By Gerry McDougall and Matthew Rosamond
The announcement of the sequencing of the human genome some 10 years ago drove expectations of a rapid advancement in care and the dawning of the age of personalized medicine. While the subsequent decade has seen many false starts and false hopes, the age of personalized medicine now appears to be upon us. There is an ever-increasing number of examples of drugs and diagnostics treatment decisions being guided by a patient’s unique circumstances and characteristics, including individual gene and protein configurations. Science fiction? Not anymore. But as providers, practitioners, and patients cautiously embrace the brave new world of customized healthcare through personalized medicine, they are weighing the potential of better treatment and lower costs against a formidable set of challenges.
Personalized medicine—that is, medicine tailored to a patient’s genetic and other unique characteristics—is at the core of customized healthcare. This major shift in care will touch everyone: not just patients, providers, and payers but also industries and economic sectors that traditionally have not been associated with healthcare. Personalized medicine will revolutionize the practice of medicine, as clinicians and consumers work together to guide individual behavior and treatment decisions before, during, and after an illness occurs.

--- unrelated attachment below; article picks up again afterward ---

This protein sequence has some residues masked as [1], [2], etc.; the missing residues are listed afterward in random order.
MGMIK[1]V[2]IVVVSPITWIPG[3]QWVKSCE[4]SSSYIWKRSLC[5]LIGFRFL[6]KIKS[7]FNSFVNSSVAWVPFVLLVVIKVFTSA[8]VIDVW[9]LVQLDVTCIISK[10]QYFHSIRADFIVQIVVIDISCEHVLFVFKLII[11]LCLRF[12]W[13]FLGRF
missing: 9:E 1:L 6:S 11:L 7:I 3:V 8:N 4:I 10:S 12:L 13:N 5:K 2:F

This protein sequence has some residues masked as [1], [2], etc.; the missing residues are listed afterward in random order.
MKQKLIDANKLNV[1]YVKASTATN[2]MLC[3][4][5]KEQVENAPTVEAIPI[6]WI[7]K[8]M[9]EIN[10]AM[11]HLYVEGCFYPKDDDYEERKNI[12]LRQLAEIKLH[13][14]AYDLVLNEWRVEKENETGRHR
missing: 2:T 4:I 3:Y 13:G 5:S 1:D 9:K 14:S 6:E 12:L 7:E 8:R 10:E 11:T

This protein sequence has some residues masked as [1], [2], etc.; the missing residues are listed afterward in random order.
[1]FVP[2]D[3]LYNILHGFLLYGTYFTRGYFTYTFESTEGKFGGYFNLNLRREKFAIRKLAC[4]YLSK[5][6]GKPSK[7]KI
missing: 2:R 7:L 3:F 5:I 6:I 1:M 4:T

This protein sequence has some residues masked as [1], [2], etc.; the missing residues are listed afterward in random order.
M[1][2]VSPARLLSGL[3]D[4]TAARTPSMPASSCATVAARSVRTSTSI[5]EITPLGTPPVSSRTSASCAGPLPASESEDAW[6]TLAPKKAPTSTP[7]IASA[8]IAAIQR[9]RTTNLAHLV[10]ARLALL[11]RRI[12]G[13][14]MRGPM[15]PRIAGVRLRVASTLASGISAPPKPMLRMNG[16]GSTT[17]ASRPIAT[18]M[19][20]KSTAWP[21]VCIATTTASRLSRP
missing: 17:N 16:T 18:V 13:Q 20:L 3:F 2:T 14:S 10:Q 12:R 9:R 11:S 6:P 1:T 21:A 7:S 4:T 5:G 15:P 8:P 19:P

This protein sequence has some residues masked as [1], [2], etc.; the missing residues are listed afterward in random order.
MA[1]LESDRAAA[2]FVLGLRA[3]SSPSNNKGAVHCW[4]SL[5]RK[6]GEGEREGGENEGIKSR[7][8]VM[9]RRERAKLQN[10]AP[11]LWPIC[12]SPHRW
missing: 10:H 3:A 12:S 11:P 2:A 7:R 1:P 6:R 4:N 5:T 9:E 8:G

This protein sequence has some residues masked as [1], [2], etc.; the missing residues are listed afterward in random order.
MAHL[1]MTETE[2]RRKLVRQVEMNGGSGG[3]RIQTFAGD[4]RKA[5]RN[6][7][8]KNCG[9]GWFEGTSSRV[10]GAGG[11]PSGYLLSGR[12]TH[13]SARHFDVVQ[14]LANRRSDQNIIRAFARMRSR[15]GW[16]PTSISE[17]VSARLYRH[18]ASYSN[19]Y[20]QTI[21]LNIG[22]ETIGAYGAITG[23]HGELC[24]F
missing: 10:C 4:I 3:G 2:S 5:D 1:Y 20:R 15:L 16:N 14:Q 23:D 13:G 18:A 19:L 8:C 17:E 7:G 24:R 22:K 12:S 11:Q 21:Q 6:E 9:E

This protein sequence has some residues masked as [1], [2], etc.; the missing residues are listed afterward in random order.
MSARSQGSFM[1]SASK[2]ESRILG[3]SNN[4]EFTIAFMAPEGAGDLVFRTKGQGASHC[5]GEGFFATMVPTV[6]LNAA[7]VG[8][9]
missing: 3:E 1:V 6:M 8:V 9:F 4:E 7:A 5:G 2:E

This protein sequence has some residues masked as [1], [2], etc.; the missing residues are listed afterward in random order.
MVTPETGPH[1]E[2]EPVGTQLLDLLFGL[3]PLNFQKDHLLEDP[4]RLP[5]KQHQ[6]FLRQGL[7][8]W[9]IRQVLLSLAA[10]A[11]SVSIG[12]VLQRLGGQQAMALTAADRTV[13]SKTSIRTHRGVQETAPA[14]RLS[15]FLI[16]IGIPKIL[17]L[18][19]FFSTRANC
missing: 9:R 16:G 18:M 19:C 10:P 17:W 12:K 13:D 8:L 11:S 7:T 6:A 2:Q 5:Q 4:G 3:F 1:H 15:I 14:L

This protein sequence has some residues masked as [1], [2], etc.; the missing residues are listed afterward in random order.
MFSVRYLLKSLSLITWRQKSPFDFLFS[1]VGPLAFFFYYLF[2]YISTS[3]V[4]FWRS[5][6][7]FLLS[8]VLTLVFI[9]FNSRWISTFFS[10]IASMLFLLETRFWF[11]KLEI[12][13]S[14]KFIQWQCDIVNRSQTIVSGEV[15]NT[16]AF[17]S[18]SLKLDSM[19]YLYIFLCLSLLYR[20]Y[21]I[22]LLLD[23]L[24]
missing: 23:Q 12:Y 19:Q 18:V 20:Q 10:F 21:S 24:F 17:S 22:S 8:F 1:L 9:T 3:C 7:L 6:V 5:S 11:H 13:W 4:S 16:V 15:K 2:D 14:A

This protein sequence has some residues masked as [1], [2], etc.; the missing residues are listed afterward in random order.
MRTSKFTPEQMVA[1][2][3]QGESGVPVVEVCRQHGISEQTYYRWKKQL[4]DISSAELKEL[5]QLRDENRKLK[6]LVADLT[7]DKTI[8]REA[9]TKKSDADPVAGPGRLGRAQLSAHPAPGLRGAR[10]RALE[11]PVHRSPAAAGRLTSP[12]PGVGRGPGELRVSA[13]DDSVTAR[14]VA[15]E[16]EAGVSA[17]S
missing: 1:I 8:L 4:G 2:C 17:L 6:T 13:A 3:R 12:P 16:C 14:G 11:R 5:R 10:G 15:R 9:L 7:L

Personalized medicine is often described as the right treatment for the right person at the right time. This emerging science has the potential to truly customize healthcare to the patient, enabling providers to match drugs to patients based on their genetic profiles, to identify which health conditions an individual is susceptible to, and to determine how a given patient will respond to a particular therapy. As a result, personalized medicine can eliminate unnecessary treatments, minimize the potential for adverse events, and, ultimately, improve patient outcomes.
But what exactly is personalized medicine? PwC takes a broad view, defining it as consisting of products and services that directly or indirectly leverage the science of genomics (the study of an organism’s genes) and proteomics (the study of the proteins that genes create, or express) and that capitalize on the trends toward wellness and consumerism in order to facilitate tailored approaches to prevention and care. As we see it, personalized medicine encompasses everything from high-tech diagnostics to functional foods, to technologies that enable the storage, analysis, and linking of patient and scientific data.1 For example, personalized medicine may mean either a biologic that targets specific cells or an interactive technology that allows diabetic patients and their physicians to develop customized food plans and exercise regimes.